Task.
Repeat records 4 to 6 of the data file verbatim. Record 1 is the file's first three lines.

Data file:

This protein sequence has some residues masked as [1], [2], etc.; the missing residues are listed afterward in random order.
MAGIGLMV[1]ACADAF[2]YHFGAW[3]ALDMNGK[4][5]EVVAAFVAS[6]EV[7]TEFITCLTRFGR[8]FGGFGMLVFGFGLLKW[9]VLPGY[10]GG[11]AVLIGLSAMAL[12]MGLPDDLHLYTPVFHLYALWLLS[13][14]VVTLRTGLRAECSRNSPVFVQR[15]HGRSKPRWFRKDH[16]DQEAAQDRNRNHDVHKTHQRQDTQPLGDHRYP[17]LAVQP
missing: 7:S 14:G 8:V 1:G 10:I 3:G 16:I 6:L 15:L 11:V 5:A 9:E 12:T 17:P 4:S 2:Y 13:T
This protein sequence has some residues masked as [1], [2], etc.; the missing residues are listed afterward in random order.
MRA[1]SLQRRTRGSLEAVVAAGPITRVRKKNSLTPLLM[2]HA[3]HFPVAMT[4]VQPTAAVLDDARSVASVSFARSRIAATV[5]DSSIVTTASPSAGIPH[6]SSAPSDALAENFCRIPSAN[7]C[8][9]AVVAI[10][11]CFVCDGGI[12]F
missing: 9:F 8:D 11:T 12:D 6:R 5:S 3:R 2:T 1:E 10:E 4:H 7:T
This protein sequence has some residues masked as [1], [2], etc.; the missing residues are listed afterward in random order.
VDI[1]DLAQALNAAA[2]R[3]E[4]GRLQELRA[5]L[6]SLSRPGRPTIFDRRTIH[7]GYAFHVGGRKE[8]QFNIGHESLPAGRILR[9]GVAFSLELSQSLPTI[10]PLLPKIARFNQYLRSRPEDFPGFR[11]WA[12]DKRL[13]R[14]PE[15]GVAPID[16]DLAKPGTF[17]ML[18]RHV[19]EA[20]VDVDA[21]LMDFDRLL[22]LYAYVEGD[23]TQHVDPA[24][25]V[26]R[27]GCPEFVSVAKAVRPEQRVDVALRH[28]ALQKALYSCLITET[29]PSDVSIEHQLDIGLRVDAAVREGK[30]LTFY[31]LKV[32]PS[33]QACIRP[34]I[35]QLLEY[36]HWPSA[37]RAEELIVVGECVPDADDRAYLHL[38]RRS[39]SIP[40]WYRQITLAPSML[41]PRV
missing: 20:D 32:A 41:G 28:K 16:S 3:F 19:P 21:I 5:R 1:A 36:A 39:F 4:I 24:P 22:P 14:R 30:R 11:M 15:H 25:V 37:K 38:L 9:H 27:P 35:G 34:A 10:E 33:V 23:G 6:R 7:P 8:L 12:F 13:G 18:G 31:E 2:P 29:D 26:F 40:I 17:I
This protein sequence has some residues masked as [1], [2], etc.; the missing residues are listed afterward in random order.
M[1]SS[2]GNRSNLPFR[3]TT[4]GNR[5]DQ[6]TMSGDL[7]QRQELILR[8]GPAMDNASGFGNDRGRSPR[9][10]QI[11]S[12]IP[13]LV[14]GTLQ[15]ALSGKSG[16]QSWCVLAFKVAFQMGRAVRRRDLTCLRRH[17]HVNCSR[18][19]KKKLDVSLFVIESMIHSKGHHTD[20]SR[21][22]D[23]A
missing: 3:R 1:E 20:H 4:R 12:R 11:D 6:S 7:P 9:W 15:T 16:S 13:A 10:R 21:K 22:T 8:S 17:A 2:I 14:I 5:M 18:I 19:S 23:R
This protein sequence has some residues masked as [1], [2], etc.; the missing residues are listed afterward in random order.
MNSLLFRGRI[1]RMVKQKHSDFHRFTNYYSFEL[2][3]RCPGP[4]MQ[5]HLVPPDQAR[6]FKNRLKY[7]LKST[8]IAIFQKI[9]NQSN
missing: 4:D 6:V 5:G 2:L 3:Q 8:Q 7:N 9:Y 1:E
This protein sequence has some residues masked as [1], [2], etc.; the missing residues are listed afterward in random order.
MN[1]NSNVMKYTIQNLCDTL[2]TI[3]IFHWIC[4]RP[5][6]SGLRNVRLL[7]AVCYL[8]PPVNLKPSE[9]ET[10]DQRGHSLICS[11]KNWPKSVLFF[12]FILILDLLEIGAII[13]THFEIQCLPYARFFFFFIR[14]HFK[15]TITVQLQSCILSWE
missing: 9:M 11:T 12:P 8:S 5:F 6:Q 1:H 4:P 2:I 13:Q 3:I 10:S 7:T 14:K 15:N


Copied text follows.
This protein sequence has some residues masked as [1], [2], etc.; the missing residues are listed afterward in random order.
M[1]SS[2]GNRSNLPFR[3]TT[4]GNR[5]DQ[6]TMSGDL[7]QRQELILR[8]GPAMDNASGFGNDRGRSPR[9][10]QI[11]S[12]IP[13]LV[14]GTLQ[15]ALSGKSG[16]QSWCVLAFKVAFQMGRAVRRRDLTCLRRH[17]HVNCSR[18][19]KKKLDVSLFVIESMIHSKGHHTD[20]SR[21][22]D[23]A
missing: 3:R 1:E 20:H 4:R 12:R 11:D 6:S 7:P 9:W 15:T 16:S 13:A 10:R 21:K 22:T 8:S 17:A 2:I 14:I 5:M 18:I 19:S 23:R
This protein sequence has some residues masked as [1], [2], etc.; the missing residues are listed afterward in random order.
MNSLLFRGRI[1]RMVKQKHSDFHRFTNYYSFEL[2][3]RCPGP[4]MQ[5]HLVPPDQAR[6]FKNRLKY[7]LKST[8]IAIFQKI[9]NQSN
missing: 4:D 6:V 5:G 2:L 3:Q 8:Q 7:N 9:Y 1:E
This protein sequence has some residues masked as [1], [2], etc.; the missing residues are listed afterward in random order.
MN[1]NSNVMKYTIQNLCDTL[2]TI[3]IFHWIC[4]RP[5][6]SGLRNVRLL[7]AVCYL[8]PPVNLKPSE[9]ET[10]DQRGHSLICS[11]KNWPKSVLFF[12]FILILDLLEIGAII[13]THFEIQCLPYARFFFFFIR[14]HFK[15]TITVQLQSCILSWE
missing: 9:M 11:T 12:P 8:S 5:F 6:Q 1:H 4:P 2:I 13:Q 3:I 10:S 7:T 14:K 15:N